If Your Job is All You Do

unnamedI’m back home in Dallas after having an absolutely wonderful time in Los Angeles! The Yellow Conference was so incredibly inspiring, and I loved getting to spend time with Andrew and Lauren on the best coast. More recaps (and lots of pretty pics) to come!

The conference stimulated me creatively in so many ways, and I felt encouraged to continue to seek out inspiration in my daily life once I returned home. Sometimes inspiration comes in the most unlikely of places, like in an email I received yesterday from one of my favorite companies, Artifact Uprising. The subject line – “If your job is all you do…” – jumped off the screen, capturing my attention. I loved what the business’s co-founder, Katie Thurmes, wrote about this topic on AU’s blog:

“You can’t do a good job if your job is all you do.”

I scribbled those words on a napkin three years ago. The words came at a time of tire. The truth is, I had spent years creating art at a rate that would soon try my passion for the very art that inspired that pace. It’s difficult to acknowledge that place. For one: it’s a privilege to take on work that’s infused with so much passion you dare name it a calling. And for two: admitting to that need, to admit aloud that your fire needs fueling demands a certain kind of courage to shift your own expectations for yourself.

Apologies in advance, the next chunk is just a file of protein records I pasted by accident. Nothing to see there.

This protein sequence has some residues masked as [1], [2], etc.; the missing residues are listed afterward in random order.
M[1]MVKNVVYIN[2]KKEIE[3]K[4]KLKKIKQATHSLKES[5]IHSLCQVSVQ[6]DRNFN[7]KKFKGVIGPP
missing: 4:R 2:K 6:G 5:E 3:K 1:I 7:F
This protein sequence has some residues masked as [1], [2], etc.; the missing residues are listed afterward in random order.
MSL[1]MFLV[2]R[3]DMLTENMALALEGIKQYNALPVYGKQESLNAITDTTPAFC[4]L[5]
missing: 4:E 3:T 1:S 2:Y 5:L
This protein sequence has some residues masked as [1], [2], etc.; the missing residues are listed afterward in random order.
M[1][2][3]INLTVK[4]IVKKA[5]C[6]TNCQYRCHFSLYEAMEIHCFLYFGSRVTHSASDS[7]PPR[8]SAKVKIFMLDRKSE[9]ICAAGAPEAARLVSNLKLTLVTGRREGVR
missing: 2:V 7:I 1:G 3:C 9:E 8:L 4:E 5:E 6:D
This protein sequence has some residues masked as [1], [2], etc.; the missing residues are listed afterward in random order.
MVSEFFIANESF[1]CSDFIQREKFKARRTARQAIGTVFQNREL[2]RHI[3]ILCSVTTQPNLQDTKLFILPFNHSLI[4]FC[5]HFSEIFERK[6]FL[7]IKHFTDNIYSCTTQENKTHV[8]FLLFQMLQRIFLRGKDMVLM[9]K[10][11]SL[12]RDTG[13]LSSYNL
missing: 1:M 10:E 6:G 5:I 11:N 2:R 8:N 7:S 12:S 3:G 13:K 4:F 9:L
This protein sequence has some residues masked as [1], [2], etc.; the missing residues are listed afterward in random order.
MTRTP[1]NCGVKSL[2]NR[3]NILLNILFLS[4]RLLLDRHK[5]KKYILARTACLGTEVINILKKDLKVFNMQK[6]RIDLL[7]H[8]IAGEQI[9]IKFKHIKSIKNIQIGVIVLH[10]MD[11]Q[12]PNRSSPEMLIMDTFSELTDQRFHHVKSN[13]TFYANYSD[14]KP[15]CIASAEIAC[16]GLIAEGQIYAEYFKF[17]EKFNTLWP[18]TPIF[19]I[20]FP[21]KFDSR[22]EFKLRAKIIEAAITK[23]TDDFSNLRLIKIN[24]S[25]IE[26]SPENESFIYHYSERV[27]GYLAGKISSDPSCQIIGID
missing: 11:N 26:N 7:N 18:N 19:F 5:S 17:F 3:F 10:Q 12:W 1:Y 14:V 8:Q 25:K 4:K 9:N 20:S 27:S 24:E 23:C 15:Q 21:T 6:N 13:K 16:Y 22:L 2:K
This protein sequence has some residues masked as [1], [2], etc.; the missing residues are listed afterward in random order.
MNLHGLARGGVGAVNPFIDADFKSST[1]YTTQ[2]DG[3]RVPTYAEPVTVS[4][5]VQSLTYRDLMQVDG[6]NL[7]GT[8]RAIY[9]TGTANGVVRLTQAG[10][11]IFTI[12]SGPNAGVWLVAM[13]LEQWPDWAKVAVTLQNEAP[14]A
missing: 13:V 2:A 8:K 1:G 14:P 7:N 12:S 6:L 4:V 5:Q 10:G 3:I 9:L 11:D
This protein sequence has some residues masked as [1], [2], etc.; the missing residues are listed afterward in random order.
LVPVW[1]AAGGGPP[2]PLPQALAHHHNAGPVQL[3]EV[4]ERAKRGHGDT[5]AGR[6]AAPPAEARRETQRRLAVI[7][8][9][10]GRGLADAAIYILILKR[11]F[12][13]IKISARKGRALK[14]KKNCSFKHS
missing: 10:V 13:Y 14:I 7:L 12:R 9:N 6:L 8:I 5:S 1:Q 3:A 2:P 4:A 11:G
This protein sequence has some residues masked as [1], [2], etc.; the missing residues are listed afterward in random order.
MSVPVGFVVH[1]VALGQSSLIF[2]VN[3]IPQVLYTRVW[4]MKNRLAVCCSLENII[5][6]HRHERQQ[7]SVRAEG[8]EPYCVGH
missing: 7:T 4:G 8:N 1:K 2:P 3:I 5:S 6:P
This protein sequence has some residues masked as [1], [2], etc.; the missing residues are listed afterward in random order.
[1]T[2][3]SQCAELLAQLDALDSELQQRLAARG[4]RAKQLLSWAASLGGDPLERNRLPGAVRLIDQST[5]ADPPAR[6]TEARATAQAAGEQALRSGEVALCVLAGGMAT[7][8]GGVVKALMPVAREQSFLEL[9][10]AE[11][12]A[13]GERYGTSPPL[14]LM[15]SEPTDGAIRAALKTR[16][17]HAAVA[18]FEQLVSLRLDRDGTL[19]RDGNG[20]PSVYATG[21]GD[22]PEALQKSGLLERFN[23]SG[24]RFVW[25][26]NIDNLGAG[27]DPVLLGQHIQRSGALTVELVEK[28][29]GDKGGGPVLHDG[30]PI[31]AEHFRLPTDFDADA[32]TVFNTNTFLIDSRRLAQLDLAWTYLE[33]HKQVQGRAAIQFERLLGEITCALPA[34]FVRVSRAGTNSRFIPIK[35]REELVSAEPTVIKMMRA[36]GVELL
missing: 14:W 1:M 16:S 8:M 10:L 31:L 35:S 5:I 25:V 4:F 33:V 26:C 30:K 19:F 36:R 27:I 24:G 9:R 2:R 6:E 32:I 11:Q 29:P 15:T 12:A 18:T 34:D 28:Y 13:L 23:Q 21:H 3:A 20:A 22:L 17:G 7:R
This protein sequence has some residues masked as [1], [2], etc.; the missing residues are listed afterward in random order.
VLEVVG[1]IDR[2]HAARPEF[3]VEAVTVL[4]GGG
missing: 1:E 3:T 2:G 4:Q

Creativity requires of us to get out there, to unplug, to move and to pause – it requires we make room to think about what could be. We too often forget to take the deep breath and say “yes” to the things that scare us. Or the things we need the most. This “yes” is courage. Without it, we would have never made it to our desk today. And without it, we’ll never leave. Leaving is important – you’ll be better when you’re back.

I must interject here that I am blessed to have a healthy work + life balance, thanks to the fact that my place of work values personal time, family commitments, and vacation time. The fact that I was encouraged to go to the Yellow Conference on behalf of the foundation is an indication that our organization values inspiration that comes from outside the confines of the office. I know that many companies aren’t like that, and it isn’t always an option to sneak away or stop working (whether for a creative conference or a restful vacation) when deadlines and angry bosses loom near. That being said, I thought the message in Artifact Uprising’s email was an excellent reminder that creativity will always be stifled if we’re working ourselves to the bone, forgetting to pause to take in the beauty around us. This theme is one that was reiterated frequently at the Yellow Conference, and I can’t wait to share more of the things I learned while I was there. Stay tuned!

Image via Artifact Uprising

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